01 August 2012

Little Corona captured by iPhone only

Lars von Trier's Melancholia was as self-indulgently autobiographical and far-reaching in its celestial imagery as was Terrence Malick's Tree of Life, but I enjoyed the former and loathed the latter.  Upon initial inspection, it might seem that the female protagonists made Melancholia easier for me to relate to the story.  But that's just plain silly and underestimates my ability to find common themes that are basic to human experience and thus transcend gender.  Besides, The Lord of the Rings is decidedly a boys' story and I devoured it (See how I didn't say them?  All the cool kids know that it's a single text, not three.).

I suppose I found it easy to relate to von Trier's representation of depression.  Melancholia is a rogue planet that threatens to collide with our Earth and destroy all life as we know it.  And as with its psych jargon namesake, it looms and threatens overhead, receding and encroaching in some undefined, indeterminate fashion that makes it seem terrifyingly omnipotent.  The anhedonia characteristic of depression is shown as paradoxically devoid any matter yet weighing enough to sink all of existence.  It's a cinematic feat.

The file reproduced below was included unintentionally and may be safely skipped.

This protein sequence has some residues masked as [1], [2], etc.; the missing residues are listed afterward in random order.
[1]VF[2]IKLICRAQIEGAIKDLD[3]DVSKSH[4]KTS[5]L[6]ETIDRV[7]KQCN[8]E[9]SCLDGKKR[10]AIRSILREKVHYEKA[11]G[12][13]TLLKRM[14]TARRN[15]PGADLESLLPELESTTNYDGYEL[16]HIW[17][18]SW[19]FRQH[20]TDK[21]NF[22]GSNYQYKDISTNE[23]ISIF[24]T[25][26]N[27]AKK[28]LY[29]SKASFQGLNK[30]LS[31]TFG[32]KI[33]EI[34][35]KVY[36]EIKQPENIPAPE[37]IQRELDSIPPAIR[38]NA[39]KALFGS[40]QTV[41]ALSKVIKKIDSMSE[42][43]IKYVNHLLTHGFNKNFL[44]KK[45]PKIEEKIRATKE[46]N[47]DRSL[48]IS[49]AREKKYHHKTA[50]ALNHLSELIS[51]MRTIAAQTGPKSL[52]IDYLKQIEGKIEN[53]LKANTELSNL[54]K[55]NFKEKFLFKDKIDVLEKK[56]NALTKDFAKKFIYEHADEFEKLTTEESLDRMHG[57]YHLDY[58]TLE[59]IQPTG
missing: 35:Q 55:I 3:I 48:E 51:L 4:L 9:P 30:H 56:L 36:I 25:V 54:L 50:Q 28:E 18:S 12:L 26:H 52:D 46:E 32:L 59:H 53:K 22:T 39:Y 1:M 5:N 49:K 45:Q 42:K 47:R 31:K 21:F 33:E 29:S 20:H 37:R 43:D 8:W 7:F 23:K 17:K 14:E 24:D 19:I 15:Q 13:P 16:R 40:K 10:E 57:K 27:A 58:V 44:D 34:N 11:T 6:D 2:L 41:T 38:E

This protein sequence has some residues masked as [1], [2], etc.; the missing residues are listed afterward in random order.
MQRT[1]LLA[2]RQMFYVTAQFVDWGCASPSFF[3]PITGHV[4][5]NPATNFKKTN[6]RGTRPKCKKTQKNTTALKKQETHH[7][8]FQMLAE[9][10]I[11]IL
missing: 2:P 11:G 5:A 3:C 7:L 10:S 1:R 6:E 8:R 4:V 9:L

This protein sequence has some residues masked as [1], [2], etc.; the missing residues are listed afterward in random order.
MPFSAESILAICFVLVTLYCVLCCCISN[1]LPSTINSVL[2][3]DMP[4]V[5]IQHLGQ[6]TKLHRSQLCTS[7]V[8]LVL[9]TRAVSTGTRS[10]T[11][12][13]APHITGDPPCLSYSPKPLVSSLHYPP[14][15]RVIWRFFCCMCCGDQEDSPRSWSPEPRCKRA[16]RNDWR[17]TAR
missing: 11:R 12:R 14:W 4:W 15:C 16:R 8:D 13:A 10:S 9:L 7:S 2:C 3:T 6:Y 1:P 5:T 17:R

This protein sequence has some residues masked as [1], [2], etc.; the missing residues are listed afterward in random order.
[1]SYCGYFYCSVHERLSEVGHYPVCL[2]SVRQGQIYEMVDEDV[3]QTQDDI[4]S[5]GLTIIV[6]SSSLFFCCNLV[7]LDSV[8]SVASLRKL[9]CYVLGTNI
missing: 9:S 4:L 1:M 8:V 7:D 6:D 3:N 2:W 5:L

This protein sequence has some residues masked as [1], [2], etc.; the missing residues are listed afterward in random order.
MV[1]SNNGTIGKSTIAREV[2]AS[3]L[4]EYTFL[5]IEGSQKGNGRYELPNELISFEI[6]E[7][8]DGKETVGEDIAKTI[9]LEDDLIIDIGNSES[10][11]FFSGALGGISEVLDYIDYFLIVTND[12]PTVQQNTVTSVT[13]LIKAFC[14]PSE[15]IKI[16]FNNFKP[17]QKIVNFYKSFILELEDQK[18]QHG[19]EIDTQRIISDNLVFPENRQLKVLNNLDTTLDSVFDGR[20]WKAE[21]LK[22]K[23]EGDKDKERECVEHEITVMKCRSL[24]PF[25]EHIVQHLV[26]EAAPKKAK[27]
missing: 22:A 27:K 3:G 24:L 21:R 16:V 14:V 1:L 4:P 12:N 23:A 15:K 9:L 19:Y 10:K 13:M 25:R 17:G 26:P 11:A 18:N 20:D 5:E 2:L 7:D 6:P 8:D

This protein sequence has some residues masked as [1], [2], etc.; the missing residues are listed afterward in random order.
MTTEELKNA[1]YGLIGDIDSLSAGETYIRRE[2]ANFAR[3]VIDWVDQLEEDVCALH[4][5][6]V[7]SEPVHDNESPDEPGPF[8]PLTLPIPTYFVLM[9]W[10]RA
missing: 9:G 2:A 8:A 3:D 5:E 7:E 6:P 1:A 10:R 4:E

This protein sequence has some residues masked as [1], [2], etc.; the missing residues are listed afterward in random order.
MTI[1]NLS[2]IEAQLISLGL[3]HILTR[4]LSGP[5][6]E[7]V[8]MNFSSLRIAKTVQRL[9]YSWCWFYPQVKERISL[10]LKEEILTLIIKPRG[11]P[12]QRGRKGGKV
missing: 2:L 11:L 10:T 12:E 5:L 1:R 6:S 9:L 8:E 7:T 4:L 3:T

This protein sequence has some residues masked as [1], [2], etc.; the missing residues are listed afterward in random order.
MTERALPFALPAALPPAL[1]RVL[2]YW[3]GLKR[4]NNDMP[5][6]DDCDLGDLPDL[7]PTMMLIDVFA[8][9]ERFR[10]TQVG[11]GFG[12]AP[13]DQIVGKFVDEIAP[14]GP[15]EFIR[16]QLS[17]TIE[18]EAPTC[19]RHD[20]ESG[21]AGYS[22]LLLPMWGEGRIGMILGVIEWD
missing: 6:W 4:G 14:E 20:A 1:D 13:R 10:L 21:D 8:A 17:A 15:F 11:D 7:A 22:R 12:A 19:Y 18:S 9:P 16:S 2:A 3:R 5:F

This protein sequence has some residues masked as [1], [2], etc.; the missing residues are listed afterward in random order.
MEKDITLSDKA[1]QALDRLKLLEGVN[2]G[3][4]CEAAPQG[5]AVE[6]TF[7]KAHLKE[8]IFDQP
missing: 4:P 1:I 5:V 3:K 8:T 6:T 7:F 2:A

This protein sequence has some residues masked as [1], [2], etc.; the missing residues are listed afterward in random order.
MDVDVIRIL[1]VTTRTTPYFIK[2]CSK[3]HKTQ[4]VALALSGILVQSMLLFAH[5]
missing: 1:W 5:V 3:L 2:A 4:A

Completely unrelated iPhonography from today (technically, it's after midnight so it was yesterday):



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